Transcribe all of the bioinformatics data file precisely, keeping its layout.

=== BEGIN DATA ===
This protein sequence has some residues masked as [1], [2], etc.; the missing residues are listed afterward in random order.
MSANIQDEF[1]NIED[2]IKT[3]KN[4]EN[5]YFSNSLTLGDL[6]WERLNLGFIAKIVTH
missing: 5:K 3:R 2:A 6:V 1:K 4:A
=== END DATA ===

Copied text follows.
This protein sequence has some residues masked as [1], [2], etc.; the missing residues are listed afterward in random order.
MSANIQDEF[1]NIED[2]IKT[3]KN[4]EN[5]YFSNSLTLGDL[6]WERLNLGFIAKIVTH
missing: 5:K 3:R 2:A 6:V 1:K 4:A